RE: Regarding Conditional Access for Set-Top Boxes
We are concerned about the future of free-to-air television in South Africa if a conditional access system is not implemented in set-top boxes (STBs) in the digital terrestrial television (DTT) environment.
Although the issue may seem to be merely a technical matter, it has implications for the ability of free-to-air television to compete with pay-TV in the DTT environment. Pay-TV operators in South Africa have CA embedded in their STBs, which they use to secure the content which they deliver to the TV screens of their subscribers.
The key factor for the success of the migration from analogue television broadcasting to DTT is the value of the content which will be provided through STBs. At present digital television content providers are limited to the pay-TV operators, which each have their own dedicated STBs through which subscribers access their services. The DTT STB will be another ‘box’ on the market and will be competing with the pay-TV services by virtue of the content ‘bouquet’ which it offers as well as on the cost of access.
While the public will have to invest in DTT STBs in order to receive DTT services, many of these STBs will be subsidized by government, which represents an investment by the state in the right of its citizens to receive information. STB purchase costs will be a once-off investment, after which the free-to-air channels will be received without the monthly payments necessary for subscription services.
A conditional access system is necessary here because it will ensure the following:
Good quality content – licensing of HD content, such as the latest Hollywood movies, is dependent on the ability of broadcasters to secure that content against piracy. CA is one method of achieving this because the broadcast signal is scrambled, which prevents signal piracy – although it doesn’t prevent copying of the content once it has been received, which would require a digital rights management (DRM) system.
A standard user interface to facilitate effective support – with a CA system in place, all STBs would have the same user interface. This means that it will be easy to inform viewers how to use the interface and solve whatever problems they might encounter with the service. If there are a variety of interfaces, which will be the case if non-SABS compliant boxes – or ‘grey’ imports – support will be much more complicated and expensive.
Developing the South African manufacturing and electronics industry – South African companies will be best placed to manufacture STBs for use in the South African market because they will be authorised to support the CA software. Encryption will prevent the flooding of South Africa with cheap foreign imports because these will not be able to unscramble encrypted broadcast signals.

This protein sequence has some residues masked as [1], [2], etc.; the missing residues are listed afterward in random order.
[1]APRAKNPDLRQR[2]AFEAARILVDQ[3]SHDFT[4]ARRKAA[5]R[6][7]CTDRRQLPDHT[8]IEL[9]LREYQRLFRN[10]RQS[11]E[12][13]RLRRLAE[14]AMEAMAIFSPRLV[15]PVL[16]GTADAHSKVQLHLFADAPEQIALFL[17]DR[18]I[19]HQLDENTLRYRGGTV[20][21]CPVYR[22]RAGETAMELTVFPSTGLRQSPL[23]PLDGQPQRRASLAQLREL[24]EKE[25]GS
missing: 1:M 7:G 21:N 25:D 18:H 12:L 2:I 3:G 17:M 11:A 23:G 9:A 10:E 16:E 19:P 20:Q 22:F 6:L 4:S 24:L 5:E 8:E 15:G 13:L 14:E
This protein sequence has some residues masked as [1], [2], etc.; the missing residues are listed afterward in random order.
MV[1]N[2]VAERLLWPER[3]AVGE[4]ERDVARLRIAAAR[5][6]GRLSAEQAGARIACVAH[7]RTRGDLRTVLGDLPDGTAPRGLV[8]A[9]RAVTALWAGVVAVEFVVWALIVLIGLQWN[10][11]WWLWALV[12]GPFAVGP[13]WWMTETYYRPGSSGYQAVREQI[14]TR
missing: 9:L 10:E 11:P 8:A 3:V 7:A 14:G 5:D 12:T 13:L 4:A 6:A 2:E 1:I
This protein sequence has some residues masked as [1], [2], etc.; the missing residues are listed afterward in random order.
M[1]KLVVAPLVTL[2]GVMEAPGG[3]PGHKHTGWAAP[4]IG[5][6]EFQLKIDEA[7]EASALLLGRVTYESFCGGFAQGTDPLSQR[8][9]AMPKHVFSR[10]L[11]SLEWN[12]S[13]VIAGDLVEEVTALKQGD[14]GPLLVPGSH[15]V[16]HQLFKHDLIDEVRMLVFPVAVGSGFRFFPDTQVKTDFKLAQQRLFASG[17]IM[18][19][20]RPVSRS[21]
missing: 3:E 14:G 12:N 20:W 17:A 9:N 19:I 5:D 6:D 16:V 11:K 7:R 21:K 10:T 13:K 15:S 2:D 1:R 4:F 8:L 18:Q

Broadcast Digital Migration is a once-in-a-lifetime opportunity for the SA consumer electronics industry to develop because it creates a unique economy of scale to justify larger investments. This will have a massive and sustainable impact on job creation and skills development. There are already a number of companies in South Africa which have developed their own STB design and more will follow if the sector is not compromised by interference from cheap, non-compliant imports which will cause problems for both users and service providers.
The STBs will be addressable – in other words each one will have a unique serial number which will enable the box to receive personalized messages. This will enable government for example to send messages to individual households in their language of choice.
Free-to-air broadcasters can protect their content against unauthorized use. Without encryption, any set top box launched by any pay-TV operator will be able to simply pick up the signals of the free-to-air channels off the air without paying the other broadcasters. The pay-TV providers can use the presence of the free-to-air channels on their STBs to drive sales on the backs of the free-to-air services, which are the most-watched channels in South Africa, even on the pay-TV platforms.
Additional cost – much has been made by the opponents of CA that it would add significant (and unnecessary) costs to the migration, both to the user and to government. There are arguments both for and against this position – but there is a pressing need to accelerate the migration process due to international treaty obligations and the need to free-up radio frequency spectrum to make way for telecommunications and data services, and having a uniform, easily upgradable base of CA-enabled STBs will ease the transition process.
Enhancing the move towards integrated digital TV sets (IDTVs) – these devices are already in use and obviate the need for an STB because they are able to receive the digital television signal. Opponents of CA say that encryption will hinder the uptake of IDTVs – but the impact of encryption will have a negligible impact because STBs are a fact of life for television viewers today. For instance all pay TV viewers have STBs and will continue to do so. STBs can add value through added features, for example they can be used to store content for later viewing.
We are mindful of the judgment of the South Gauteng High Court which placed the power of decision-making regarding signal encryption in the hands of free-to-air broadcasters rather than government. However studies have shown that the implementation of CA systems in other countries where DTT has been initiated has helped to facilitate the uptake of DTT services. We therefore support government’s decision to implement a CA system in STBs, which will allow subscription and free-to-air broadcasters the freedom to use it if they so choose.